Decision Fatigue … Do You Feel It?

If you haven’t heard the term decision fatigue, you need to familiarize yourself with it. In the psychology literature, decision fatigue refers to the reduction in quality of decisions made by a person after long periods of decision making. It is an interesting phenomenon. There are descriptions of it occurring in shoppers after long periods of intense decision making, ending in spontaneous or impulsive poor choices. There are also descriptions of it being used to manipulate people during interrogation. There are even descriptions of decision fatigue among presidents and famous chief executives.  But, we work in medicine, and we care for patients. Is this something that really effects us?

The short answer is yes, perhaps even more than other careers. Here are some examples:

  • You end a resuscitation after an hour of procedures and heroic efforts on a 20 yo male. It was unsuccessful and it is now time to turn your attention back to the rest of the ED. 5 patients are ready for disposition, one needs a procedure, and 3 need to be seen. What now?
  • You are in the last two hours of your night shift and it has been busier than usual. 2 codes, 3 trauma alerts, and a series of geriatric abdominal pains with vague presentations. A 68 year old man presents with upper abdominal pain radiating to the back but his labs and CT are normal. You send him home and later on when you are in bed you wonder, did I miss an MI?
  • You call the hospitalist for an admission and later find out that he sent your CHF patient home with a prescription for lasix and outpatient follow up. “It was straight forward CHF” he says. “No” you say, and explain again that this was new onset in a patient with no cardiac history. How could he confuse those two presentations?

There are numerous examples, but all of them involve a common theme. Our brains are exhausted from a high number of decisions in a short period of time and are now confronted with more decisions to make. Yet, we are surprised when these decisions go badly.  It is predictable, and awareness is the first step in correcting the problem.

Make time to understand your work environment. Judges are noted to make more positive judgments earlier in the day and shoppers are noted to make wiser decisions when they have fewer choices requiring less time. Emergency physicians are asked to make complex medical decisions throughout the shift, but do we know when we are most prone to making errors? Typically, decision making is easy and swift early on in the shift and grows in difficulty further into the shift. We should understand that we make better decisions and are less prone to premature closure (drawling a conclusion too early) when we are more rested. We are also more patient, less judgemental, and more considerate of our patient’s illness when well rested. Recognizing when we have been faced with a high concentration of decisions is important in order to prevent errors. Also, recognizing that we are fatigued helps us to compensate with other strategies.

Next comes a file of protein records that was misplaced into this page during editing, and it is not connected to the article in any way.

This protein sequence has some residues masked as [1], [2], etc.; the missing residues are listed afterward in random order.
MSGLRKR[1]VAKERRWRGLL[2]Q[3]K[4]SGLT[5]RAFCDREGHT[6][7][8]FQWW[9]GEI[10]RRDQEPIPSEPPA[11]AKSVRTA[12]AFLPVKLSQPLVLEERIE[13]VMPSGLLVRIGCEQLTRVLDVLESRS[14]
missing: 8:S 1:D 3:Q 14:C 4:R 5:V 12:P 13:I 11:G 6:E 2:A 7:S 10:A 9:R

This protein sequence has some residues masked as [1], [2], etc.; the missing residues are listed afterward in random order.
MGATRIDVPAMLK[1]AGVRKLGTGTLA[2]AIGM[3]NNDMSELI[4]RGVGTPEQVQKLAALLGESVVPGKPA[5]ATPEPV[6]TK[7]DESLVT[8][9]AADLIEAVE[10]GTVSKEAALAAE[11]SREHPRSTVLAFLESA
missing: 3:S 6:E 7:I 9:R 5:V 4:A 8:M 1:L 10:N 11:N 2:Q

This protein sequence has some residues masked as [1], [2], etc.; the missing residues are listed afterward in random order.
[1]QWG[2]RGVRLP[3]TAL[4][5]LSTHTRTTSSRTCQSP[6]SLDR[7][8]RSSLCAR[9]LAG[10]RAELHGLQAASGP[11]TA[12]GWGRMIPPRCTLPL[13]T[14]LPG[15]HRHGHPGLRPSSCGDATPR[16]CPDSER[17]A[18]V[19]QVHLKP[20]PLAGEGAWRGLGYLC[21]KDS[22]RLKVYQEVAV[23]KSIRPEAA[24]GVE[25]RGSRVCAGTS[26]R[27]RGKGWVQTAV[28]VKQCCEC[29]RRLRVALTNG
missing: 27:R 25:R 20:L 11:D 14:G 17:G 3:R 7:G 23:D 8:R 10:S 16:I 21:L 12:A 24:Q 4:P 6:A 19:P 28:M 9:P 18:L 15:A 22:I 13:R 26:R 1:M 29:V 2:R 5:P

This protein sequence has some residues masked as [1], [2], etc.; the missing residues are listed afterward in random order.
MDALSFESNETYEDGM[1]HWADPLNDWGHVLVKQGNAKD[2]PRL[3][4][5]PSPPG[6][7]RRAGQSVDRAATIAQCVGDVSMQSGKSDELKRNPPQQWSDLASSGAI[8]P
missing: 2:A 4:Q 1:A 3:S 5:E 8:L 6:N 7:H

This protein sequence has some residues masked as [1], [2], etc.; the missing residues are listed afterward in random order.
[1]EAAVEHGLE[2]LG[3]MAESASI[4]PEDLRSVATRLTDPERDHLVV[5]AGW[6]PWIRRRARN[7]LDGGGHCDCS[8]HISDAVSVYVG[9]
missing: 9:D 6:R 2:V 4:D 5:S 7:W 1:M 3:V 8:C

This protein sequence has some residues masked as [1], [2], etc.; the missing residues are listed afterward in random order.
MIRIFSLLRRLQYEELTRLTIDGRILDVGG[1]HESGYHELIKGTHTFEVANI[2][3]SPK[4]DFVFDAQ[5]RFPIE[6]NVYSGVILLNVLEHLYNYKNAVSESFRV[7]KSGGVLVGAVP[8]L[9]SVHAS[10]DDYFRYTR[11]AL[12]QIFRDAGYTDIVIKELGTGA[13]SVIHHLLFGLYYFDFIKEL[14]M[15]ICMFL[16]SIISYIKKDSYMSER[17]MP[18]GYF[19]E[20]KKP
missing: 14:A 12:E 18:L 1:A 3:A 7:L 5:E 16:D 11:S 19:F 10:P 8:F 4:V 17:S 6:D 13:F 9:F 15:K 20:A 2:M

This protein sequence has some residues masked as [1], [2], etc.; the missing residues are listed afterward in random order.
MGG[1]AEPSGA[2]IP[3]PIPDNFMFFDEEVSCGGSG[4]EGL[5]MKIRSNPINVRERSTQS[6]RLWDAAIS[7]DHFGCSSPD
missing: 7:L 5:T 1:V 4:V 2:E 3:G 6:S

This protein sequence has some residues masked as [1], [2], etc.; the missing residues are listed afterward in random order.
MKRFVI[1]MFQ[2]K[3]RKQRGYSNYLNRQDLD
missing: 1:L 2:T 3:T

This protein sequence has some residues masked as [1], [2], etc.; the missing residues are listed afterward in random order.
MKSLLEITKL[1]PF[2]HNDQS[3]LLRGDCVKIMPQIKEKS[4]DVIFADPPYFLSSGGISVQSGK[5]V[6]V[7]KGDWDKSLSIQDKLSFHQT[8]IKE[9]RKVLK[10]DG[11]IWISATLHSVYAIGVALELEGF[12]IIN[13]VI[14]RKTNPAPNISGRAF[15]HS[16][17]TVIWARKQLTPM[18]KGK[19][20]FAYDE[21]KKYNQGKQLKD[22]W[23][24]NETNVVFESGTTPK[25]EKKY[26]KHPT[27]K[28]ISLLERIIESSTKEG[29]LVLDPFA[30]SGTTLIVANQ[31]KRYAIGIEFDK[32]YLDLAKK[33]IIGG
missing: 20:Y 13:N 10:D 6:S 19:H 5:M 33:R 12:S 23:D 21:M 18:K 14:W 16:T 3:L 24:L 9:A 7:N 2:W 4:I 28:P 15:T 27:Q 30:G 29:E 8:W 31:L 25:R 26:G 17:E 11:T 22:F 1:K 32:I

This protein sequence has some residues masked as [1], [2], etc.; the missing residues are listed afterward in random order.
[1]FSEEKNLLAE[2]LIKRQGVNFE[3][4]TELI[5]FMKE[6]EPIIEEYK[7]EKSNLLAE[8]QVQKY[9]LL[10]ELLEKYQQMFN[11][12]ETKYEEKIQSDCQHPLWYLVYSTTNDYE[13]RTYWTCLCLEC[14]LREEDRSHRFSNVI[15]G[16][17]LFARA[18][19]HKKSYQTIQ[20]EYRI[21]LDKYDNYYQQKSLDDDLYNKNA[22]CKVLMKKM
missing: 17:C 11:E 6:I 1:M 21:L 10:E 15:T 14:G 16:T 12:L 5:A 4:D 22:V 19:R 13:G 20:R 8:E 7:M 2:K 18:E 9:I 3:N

Once you recognize the problem, typically after an intense patient encounter or resuscitation, it is time to de-escalate the decision making for a short while and recover. This doesn’t necessarily mean we have to take a one hour nap, although that does sound very enticing. Most of us work in departments that do not allow for such luxury. But, there are several things we CAN do to help with recovery time:

  • Take a 5 minute break. A real one. Step into a quiet office and just sit for a moment. Some even choose a power nap.
  • Listen to a little music. This isn’t for everyone, but I find a 5 minute break with some quiet music invaluable.
  • Eat something. Heightened brain activity uses up glucose. That needs to be replenished. Do not wait until the end of your shift to do this.
  • Utilize your scribe, if you have one. Have the scribe make a list for you of the things that need to be addressed so you don’t have to keep running through it in your mind.  This will reduce your mental work load.